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Topic: Need help from vets; tension issues w/more than one machine +fleece toys  (Read 529 times)
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ADarkly
« on: August 01, 2011 07:05:55 PM »

Hi all, hate to have this be my first post here since I've been intending to join for years... but I'm at my wit's end and need some fellow crafter support.

I've been sewing for around 10 years; started in costumes and have largely moved on to plush toys, which has become my business. Safe to say I know my way around a sewing machine, from troubleshooting wonkiness to sewing on difficult fabrics like clothing PVC. This is to let you know that yes, the bobbins are wound properly, the machine is clean, I have a new needle, etc; I know the basics and they've all been triple-checked. Wink

Started with a Singer from the 1970s, moved on through two Kenmores (both of which I hated), to a Brother NX-450 at a sewing machine store's recommendation. Loved the Brother for the most part, except it tended to go out of tension and need repairs every year and a half. I recently moved the machine cross-country (in my car) and it's been nothing but trouble since. Figured it got jarred somehow in moving, and took it for repairs; it's a small town with only one repair place. But they've had the machine TWICE now and it's not been right for longer than the length of one seam. Decided I don't trust them; found a small nick in the (plastic) bobbin case, which I replaced myself, and it's still not right. Finally assumed they've damaged the machine in some way and ordered a Brother SE-400 from Amazon for an emergency use.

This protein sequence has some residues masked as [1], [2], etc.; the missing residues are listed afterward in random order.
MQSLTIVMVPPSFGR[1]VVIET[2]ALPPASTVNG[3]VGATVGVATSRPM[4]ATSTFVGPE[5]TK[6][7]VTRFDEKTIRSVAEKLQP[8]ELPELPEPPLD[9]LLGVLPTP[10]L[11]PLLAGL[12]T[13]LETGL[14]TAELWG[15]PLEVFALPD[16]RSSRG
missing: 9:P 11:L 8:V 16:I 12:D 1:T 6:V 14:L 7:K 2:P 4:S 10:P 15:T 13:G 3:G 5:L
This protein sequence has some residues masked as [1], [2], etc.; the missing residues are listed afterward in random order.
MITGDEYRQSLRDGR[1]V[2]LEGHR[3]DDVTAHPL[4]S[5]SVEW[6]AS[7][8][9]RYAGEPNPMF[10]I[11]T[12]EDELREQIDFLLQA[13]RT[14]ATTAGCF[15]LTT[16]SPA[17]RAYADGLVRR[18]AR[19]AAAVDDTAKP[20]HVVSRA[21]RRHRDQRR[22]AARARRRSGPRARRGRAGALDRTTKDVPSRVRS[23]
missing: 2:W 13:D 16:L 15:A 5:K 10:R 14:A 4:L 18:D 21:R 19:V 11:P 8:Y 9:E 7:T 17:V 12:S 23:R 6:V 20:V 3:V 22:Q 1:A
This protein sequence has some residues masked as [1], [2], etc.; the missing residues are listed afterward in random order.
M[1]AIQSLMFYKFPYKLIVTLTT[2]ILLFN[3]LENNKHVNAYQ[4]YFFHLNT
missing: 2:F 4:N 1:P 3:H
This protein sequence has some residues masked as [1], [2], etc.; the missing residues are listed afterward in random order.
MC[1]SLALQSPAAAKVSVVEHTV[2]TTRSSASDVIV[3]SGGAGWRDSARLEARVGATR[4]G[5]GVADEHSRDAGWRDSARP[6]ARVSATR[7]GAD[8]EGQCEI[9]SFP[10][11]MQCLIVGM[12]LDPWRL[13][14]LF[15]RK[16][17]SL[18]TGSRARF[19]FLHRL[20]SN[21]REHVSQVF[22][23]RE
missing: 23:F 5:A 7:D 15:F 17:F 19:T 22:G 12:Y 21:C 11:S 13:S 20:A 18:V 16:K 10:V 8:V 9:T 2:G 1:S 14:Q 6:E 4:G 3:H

And darned if IT didn't go out of tension right away as well. Better than the old machine by a longshot, but I'm still seeing needle thread in the seams when I open them, in spite of tension adjustments. It's a big issue since there's pressure on the seams when you stuff plush. I did break a needle by accident when I first used it, but checked bobbin case, race, and throat plate for damage and don't see any. Have trouble believing that one broken needle = busted tension?

Can't figure out how I never had so much trouble before. Have I totally lost my touch with sewing machines? Is the Brother SE-400 just not up to the task of thick fleece? The repair place here is a Husqvarna dealer and they tried to sell me a $6000 sewing machine the day I came in (do I really need or want all that electronic nonsense?). They insist that Brothers are junk, and can't handle fleece at all. They also insisted I'm using the wrong needle because fleece is a stretch fabric, though I can't imagine why a 90/11 was fine til now.

Am I doing something horribly wrong, or do I need to get another machine? I've used a friend's industrial Juki before, and wonder if it'd take an industrial to manage quantity sewing on fleece. I'm willing to upgrade if it'll solve my troubles, but I need to hear from someone NOT trying to sell me one that I need a multi-thousand dollar machine.

Thanks in advance, sorry for the long post, I err on the side of TMI... I just need to get back to work, for the money, and so I can finally get round to sharing work here!